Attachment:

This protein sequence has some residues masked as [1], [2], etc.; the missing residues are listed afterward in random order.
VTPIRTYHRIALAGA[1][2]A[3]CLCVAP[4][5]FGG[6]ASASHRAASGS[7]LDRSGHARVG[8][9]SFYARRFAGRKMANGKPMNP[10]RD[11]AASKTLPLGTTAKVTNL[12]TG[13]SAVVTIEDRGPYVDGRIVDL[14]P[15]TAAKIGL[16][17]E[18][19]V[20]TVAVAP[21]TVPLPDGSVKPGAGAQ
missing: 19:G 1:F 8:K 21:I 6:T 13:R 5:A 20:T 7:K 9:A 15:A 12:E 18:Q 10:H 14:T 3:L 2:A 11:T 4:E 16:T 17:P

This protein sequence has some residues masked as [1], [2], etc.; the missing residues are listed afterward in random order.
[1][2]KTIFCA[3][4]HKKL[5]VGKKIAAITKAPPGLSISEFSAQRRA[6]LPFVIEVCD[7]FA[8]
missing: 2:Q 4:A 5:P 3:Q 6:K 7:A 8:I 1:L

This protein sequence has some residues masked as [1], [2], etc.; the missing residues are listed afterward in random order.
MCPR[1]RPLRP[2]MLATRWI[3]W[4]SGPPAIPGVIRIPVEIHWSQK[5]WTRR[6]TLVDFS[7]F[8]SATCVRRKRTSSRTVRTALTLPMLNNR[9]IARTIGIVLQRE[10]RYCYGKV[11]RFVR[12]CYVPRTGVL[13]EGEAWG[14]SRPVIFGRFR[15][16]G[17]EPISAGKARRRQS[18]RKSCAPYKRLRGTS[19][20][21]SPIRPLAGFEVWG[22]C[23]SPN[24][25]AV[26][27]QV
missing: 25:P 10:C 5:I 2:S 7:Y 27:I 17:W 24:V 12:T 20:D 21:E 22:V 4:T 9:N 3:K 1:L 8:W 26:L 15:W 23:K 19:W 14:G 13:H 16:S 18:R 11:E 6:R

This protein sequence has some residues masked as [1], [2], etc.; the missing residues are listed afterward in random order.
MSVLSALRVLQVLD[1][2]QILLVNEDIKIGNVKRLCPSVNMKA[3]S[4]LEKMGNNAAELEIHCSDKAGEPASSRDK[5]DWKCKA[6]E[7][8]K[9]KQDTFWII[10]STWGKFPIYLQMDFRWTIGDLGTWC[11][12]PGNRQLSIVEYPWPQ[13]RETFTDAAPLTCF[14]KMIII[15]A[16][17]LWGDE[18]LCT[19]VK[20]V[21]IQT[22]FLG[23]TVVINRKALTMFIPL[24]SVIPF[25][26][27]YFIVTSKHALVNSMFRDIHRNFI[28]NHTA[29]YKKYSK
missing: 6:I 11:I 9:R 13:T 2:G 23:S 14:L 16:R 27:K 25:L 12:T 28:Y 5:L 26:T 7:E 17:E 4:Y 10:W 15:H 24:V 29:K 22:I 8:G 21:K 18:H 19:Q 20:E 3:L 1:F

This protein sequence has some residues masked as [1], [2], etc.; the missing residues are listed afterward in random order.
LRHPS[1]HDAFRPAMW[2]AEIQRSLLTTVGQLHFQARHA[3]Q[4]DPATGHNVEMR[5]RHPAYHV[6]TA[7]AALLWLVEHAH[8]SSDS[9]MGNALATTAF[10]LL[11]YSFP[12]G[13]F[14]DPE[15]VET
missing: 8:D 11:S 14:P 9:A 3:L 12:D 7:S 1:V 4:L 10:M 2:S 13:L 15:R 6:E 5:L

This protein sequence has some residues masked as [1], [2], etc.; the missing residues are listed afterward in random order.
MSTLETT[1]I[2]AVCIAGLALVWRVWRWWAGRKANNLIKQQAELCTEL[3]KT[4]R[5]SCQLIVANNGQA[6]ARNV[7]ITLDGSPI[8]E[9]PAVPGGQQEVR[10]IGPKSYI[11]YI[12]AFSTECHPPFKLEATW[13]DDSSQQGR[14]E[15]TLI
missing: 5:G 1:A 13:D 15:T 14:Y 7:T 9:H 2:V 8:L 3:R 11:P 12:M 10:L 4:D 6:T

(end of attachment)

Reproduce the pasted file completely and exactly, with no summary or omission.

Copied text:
This protein sequence has some residues masked as [1], [2], etc.; the missing residues are listed afterward in random order.
VTPIRTYHRIALAGA[1][2]A[3]CLCVAP[4][5]FGG[6]ASASHRAASGS[7]LDRSGHARVG[8][9]SFYARRFAGRKMANGKPMNP[10]RD[11]AASKTLPLGTTAKVTNL[12]TG[13]SAVVTIEDRGPYVDGRIVDL[14]P[15]TAAKIGL[16][17]E[18][19]V[20]TVAVAP[21]TVPLPDGSVKPGAGAQ
missing: 19:G 1:F 8:K 21:I 6:T 13:R 5:A 20:T 7:K 9:A 15:A 12:E 18:Q 10:H 14:T 3:L 2:A 11:T 4:E 16:T 17:P

This protein sequence has some residues masked as [1], [2], etc.; the missing residues are listed afterward in random order.
[1][2]KTIFCA[3][4]HKKL[5]VGKKIAAITKAPPGLSISEFSAQRRA[6]LPFVIEVCD[7]FA[8]
missing: 2:Q 4:A 5:P 3:Q 6:K 7:A 8:I 1:L

This protein sequence has some residues masked as [1], [2], etc.; the missing residues are listed afterward in random order.
MCPR[1]RPLRP[2]MLATRWI[3]W[4]SGPPAIPGVIRIPVEIHWSQK[5]WTRR[6]TLVDFS[7]F[8]SATCVRRKRTSSRTVRTALTLPMLNNR[9]IARTIGIVLQRE[10]RYCYGKV[11]RFVR[12]CYVPRTGVL[13]EGEAWG[14]SRPVIFGRFR[15][16]G[17]EPISAGKARRRQS[18]RKSCAPYKRLRGTS[19][20][21]SPIRPLAGFEVWG[22]C[23]SPN[24][25]AV[26][27]QV
missing: 25:P 10:C 5:I 2:S 7:Y 27:I 17:W 24:V 12:T 20:D 21:E 22:V 4:T 9:N 3:K 1:L 8:W 26:L 15:W 23:K 19:W 14:G 13:H 16:S 18:R 11:E 6:R

This protein sequence has some residues masked as [1], [2], etc.; the missing residues are listed afterward in random order.
MSVLSALRVLQVLD[1][2]QILLVNEDIKIGNVKRLCPSVNMKA[3]S[4]LEKMGNNAAELEIHCSDKAGEPASSRDK[5]DWKCKA[6]E[7][8]K[9]KQDTFWII[10]STWGKFPIYLQMDFRWTIGDLGTWC[11][12]PGNRQLSIVEYPWPQ[13]RETFTDAAPLTCF[14]KMIII[15]A[16][17]LWGDE[18]LCT[19]VK[20]V[21]IQT[22]FLG[23]TVVINRKALTMFIPL[24]SVIPF[25][26][27]YFIVTSKHALVNSMFRDIHRNFI[28]NHTA[29]YKKYSK
missing: 6:I 11:I 9:R 13:T 2:G 23:S 14:L 16:R 27:K 25:L 12:T 28:Y 5:L 26:T 7:E 17:E 4:Y 10:W 15:H 24:V 29:K 22:I 8:G 21:K 18:H 19:Q 20:E 3:L 1:F

This protein sequence has some residues masked as [1], [2], etc.; the missing residues are listed afterward in random order.
LRHPS[1]HDAFRPAMW[2]AEIQRSLLTTVGQLHFQARHA[3]Q[4]DPATGHNVEMR[5]RHPAYHV[6]TA[7]AALLWLVEHAH[8]SSDS[9]MGNALATTAF[10]LL[11]YSFP[12]G[13]F[14]DPE[15]VET
missing: 8:D 11:S 14:P 9:A 3:L 12:D 7:S 1:V 4:L 10:M 2:S 13:L 15:R 6:E 5:L

This protein sequence has some residues masked as [1], [2], etc.; the missing residues are listed afterward in random order.
MSTLETT[1]I[2]AVCIAGLALVWRVWRWWAGRKANNLIKQQAELCTEL[3]KT[4]R[5]SCQLIVANNGQA[6]ARNV[7]ITLDGSPI[8]E[9]PAVPGGQQEVR[10]IGPKSYI[11]YI[12]AFSTECHPPFKLEATW[13]DDSSQQGR[14]E[15]TLI
missing: 5:G 1:A 13:D 15:T 14:Y 7:T 9:H 2:V 8:L 3:R 11:P 12:M 10:L 4:D 6:T